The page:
AHIP: Doc shortages drive network adequacy concerns

Doctor looking at a phone

Physician supply rates are dipping below the national average in a number of states across the country, particularly within specialties such as mental health and primary care, according to an analysis by America’s Health Insurance Plans (AHIP) that highlights network adequacy concerns insurers are likely to face in the coming years.

Fourteen states have specialty physician supply rates that fall below 90 percent of the national average, including seven states that fall below 80 percent. Psychiatrists have notably low rates in four states where the supply rate dipped below 60 percent of the national average. A recent report by the Association of American Medical Colleges (AAMC) indicates those figures are likely to worsen by 2025, particularly among surgeons and primary care physicians.

For insurers, the physician shortage complicates compliance with new network adequacy requirements. In order to adequately measure state-level network adequacy, AHIP says regulations should account for “differences in physician supply and distribution” and additional research is required to “prevent situations in which it may be impossible for health plans to meet adequacy standards in specific areas.”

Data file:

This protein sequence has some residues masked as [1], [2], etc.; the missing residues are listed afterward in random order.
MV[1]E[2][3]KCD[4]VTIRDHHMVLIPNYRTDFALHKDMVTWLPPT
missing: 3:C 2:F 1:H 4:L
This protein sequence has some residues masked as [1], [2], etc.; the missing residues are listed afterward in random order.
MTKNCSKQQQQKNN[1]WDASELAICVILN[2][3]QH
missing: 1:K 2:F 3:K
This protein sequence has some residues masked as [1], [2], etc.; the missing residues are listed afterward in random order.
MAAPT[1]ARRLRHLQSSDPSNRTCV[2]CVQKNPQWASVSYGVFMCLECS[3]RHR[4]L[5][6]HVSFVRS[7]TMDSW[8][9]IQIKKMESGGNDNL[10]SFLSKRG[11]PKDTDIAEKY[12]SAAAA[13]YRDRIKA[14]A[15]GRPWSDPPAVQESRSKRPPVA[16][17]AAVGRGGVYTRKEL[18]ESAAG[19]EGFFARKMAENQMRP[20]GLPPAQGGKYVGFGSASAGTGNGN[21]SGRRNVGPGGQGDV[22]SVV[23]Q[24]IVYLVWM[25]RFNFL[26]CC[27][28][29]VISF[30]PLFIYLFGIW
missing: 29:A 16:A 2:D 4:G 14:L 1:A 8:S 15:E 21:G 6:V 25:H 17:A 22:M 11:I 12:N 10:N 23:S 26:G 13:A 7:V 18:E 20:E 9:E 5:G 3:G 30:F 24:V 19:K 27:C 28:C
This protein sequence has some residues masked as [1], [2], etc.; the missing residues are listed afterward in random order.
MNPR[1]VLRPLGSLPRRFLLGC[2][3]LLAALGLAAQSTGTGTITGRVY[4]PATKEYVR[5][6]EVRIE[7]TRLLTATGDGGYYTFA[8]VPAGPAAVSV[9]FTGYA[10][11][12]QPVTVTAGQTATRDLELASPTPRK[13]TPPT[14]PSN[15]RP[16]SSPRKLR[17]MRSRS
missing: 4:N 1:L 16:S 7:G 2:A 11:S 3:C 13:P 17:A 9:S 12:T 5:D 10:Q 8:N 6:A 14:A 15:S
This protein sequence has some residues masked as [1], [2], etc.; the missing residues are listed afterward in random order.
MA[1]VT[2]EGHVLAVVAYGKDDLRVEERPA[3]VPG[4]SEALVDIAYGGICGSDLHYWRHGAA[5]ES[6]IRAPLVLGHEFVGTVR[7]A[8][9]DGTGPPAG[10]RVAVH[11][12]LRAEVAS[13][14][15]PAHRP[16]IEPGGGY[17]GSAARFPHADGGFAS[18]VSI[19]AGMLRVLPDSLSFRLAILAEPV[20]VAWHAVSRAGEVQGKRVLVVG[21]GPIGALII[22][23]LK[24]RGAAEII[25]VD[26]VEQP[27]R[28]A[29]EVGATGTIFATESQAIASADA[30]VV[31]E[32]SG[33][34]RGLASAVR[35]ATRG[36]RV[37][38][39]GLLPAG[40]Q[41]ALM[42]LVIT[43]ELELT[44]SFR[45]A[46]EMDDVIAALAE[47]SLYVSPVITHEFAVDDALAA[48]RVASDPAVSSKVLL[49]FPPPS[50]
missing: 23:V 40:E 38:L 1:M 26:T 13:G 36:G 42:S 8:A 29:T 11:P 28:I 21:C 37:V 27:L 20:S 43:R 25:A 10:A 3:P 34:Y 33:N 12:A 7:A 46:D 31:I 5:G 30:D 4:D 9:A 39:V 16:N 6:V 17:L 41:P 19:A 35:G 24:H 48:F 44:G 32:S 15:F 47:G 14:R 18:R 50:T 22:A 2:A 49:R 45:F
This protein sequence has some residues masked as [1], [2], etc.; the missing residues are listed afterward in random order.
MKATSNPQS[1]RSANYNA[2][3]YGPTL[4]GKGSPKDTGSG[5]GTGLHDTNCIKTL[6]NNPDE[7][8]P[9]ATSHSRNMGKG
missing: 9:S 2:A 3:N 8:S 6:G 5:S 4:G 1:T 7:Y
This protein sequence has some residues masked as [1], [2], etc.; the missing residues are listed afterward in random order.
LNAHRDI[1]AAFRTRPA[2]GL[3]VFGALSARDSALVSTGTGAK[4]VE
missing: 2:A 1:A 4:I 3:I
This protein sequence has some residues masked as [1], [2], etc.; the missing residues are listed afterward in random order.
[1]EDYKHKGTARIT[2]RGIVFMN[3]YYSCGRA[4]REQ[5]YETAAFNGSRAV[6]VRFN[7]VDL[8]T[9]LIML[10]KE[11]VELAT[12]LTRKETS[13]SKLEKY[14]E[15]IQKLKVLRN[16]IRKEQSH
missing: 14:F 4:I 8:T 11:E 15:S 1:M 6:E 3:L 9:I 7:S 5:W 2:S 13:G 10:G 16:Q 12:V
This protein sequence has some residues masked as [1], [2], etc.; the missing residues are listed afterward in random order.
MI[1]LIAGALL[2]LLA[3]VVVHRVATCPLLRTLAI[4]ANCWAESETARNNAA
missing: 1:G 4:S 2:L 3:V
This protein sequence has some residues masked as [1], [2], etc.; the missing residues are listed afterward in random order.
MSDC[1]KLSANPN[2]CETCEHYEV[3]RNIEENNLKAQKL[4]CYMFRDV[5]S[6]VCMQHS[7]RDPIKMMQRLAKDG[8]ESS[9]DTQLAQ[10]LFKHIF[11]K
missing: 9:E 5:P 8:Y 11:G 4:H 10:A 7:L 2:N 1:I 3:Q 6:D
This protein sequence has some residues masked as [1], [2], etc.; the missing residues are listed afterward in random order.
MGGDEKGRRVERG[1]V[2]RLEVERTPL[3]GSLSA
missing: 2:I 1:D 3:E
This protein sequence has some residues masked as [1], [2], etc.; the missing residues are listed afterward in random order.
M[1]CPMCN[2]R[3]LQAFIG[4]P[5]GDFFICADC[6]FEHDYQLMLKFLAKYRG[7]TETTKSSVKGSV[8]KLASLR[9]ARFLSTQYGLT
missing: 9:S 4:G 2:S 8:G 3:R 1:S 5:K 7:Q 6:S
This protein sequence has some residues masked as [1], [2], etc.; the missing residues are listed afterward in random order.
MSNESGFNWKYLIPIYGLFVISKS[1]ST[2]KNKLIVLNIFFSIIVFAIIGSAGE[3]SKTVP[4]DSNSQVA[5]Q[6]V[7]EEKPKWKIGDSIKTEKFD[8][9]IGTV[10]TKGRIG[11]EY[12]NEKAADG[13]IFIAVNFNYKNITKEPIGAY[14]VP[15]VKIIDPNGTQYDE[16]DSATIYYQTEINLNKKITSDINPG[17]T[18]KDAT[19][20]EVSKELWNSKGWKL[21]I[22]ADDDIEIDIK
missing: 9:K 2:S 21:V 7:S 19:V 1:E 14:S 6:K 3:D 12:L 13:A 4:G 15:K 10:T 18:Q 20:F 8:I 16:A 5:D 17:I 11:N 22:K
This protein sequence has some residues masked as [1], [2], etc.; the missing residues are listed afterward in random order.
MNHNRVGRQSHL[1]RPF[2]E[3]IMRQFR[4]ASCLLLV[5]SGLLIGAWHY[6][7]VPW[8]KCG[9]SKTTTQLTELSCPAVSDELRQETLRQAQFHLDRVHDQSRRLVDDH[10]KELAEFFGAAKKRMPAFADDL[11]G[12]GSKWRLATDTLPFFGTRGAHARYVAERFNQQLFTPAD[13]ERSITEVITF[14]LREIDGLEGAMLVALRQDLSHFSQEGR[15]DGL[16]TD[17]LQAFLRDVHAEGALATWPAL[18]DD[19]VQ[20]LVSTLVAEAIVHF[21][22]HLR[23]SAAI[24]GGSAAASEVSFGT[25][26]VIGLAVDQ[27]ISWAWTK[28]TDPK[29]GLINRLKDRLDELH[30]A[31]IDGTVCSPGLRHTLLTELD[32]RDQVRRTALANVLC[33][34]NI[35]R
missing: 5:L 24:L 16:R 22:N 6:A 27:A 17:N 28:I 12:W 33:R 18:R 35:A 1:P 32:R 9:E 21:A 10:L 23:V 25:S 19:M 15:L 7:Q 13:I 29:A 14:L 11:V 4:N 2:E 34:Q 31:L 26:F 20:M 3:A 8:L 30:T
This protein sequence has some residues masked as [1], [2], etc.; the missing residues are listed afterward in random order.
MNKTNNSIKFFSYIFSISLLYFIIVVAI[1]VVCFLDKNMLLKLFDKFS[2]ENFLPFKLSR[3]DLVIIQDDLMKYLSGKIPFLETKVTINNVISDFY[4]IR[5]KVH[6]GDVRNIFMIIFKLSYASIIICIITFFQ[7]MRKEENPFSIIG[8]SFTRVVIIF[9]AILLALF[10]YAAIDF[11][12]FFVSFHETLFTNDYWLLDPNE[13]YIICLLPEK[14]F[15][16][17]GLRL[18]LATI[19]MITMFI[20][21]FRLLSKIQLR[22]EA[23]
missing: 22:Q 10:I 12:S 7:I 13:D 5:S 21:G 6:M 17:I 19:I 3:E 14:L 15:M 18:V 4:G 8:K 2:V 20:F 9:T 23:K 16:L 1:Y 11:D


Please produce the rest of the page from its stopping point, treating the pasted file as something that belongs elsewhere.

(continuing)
Expanding the use of telemedicine and allowing practitioners and physician assistants greater latitude to care for patients are potential solutions to physician shortages in hard-hit areas of the country, according to AHIP. Additionally, the organization recommends offering loan repayment for physicians in underserved areas and simplifying the process for physicians in other countries to practice in the U.S.

Experts have highlighted telemedicine as a potential solution to network adequacy requirements, but insurers are still uncertain about regulatory requirements of the new industry. Meanwhile, states like Georgia, Maryland and Colorado have already begun stepping up network adequacy oversight.

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